In the recent case of AstraZeneca Canada v Apotex, the Supreme Court of Canada has unanimously rejected the controversial "promise doctrine" in relation to the utility requirement under Canadian patent law.
What is the “Promise doctrine”?
In brief, the “promise doctrine” provided that where a patent specification is found to promise that it can be used for a certain purpose, it must be specifically demonstrated or soundly predicted as of the patent’s filing date that it can achieve that purpose.
For example, a patent specification discloses for the first time new drug X and also discloses that drug X treats specific disease Y. However, it is not explicitly shown in the specification how it treats disease Y, and it was not reasonably predictable, at the filing date of the patent, that drug X in fact treats disease Y. It is therefore possible that the patent may have been held invalid in Canada, as the patent “promised” a specific utility for drug X but failed to reasonably demonstrate how that utility was achieved.
This is rather at odds with the utility requirement of other jurisdictions, such as the US or the European Patent Office, wherein generally it is only necessary to show that an invention can be made or used in any kind of industry (i.e. it has at least some form of industrial application).
Why was the “Promise doctrine” an issue?
The “promise doctrine” was primarily an issue for pharmaceutical and biosimilar inventions, wherein a medical use was specified but not exemplified in the patent specification.
In the case of AstraZeneca Canada v Apotex, AstraZeneca had a Canadian patent (CA 2,139,653) that claimed the optically pure salts of esomeprazole (the (S)-(−)-enantiomer of omeprazole). Esomeprazole is part of a class of drugs known as proton pump inhibitors, which inhibit the production of gastric acid.
At first instance, the claims were considered to be novel and inventive. However, the claims were considered to be lacking utility because, although the patent proved to be useful for some purposes, "it promised more than it could provide" (i.e. the patent disclosed medical use indications for the optically pure salts of esomeprazole that were neither exemplified nor reasonably predictable at the date of filing).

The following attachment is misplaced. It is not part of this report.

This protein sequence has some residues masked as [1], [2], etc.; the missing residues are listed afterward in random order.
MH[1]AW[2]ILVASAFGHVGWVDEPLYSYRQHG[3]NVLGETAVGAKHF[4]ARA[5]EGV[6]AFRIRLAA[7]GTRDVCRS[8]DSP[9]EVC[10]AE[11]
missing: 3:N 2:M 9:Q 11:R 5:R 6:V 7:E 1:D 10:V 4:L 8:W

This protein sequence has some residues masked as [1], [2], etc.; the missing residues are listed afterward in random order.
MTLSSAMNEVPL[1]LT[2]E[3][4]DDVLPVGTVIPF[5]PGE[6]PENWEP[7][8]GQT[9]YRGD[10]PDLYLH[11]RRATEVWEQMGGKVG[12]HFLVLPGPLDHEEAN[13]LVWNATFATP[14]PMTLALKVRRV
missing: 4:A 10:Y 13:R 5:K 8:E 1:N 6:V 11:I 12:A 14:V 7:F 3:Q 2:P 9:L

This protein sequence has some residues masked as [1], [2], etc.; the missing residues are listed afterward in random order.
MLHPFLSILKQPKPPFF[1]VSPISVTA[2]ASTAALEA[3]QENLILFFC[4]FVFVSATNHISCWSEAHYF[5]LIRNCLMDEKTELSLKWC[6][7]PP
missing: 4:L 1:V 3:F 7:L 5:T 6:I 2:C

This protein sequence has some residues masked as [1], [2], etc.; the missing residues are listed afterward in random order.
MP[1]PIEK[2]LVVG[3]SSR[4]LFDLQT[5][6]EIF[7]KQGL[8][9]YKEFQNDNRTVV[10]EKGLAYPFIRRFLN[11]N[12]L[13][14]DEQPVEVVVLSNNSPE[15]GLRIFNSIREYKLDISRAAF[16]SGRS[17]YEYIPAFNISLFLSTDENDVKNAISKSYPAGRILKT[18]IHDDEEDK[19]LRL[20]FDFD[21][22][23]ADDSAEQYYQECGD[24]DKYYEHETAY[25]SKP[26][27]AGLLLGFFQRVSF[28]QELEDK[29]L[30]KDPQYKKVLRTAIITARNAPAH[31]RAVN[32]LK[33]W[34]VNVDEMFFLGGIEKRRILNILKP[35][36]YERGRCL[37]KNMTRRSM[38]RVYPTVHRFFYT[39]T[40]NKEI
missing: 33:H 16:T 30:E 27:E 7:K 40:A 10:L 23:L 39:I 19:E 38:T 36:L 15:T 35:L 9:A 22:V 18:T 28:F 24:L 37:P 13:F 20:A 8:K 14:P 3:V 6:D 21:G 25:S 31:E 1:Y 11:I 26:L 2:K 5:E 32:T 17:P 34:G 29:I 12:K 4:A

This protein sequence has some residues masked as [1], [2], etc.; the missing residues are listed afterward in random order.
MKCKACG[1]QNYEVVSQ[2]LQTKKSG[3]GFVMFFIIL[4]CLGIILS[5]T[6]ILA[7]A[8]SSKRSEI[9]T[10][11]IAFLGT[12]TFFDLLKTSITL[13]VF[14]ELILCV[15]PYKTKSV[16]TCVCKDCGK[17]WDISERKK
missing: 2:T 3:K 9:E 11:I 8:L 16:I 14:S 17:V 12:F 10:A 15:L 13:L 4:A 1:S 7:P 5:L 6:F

The patent was therefore held invalid.
Upon appeal, the Supreme Court of Canada analysed the origins of the “promise doctrine” (the origins of which trace back to archaic English law) and concluded that "this doctrine...is unsound" on the ground that the doctrine conflated utility and sufficiency requirements (which ought to have been considered separately).
The Court noted that conflating those requirements could result in a scenario wherein an Applicant may be deprived from obtaining patent protection for his invention where not every promised use was sufficiently demonstrated. This could give rise to a situation where an Applicant would not necessarily fully disclose his invention for fear of being penalised under the “promise doctrine”. The Court therefore considered the “promise doctrine” to be an unacceptable application of the law, as the patent system is supposed to encourage inventors to fully disclose their inventions, not suppress full disclosure of those inventions.
The Court, setting aside the “promise doctrine” as unsound law, set out a new two-step test to determine whether a patent discloses an invention with sufficient utility:
1. Courts must identify the subject-matter of the invention as claimed in the patent
2. Courts must ask whether that subject-matter is useful i.e., is it capable of a practical purpose
Applying that test to the case under appeal, the Court found that:
1. The subject matter of the invention was optically pure salts of the enantiomer of omeprazole, i.e. esomeprazole.
2. At the filing date of the patent in question, the optically pure salts of the enantiomer of omeprazole would be useful as a proton pump inhibitor to reduce the production of gastric acid. Use as a proton pump inhibitor is related to the subject matter of the patent, thereby making it useful within the meaning of section 2 of the Canadian Patent Act.
The Court therefore allowed the appeal, finding that the AstraZeneca patent was not invalid for lack of utility.
This test is more in line with the utility/industrial applicability requirements of other jurisdictions around the world, and will be a welcome decision for pharmaceutical and biosimilar companies as it should (in theory) make the utility requirement in Canada more predictable and less of a somewhat unnecessary hurdle.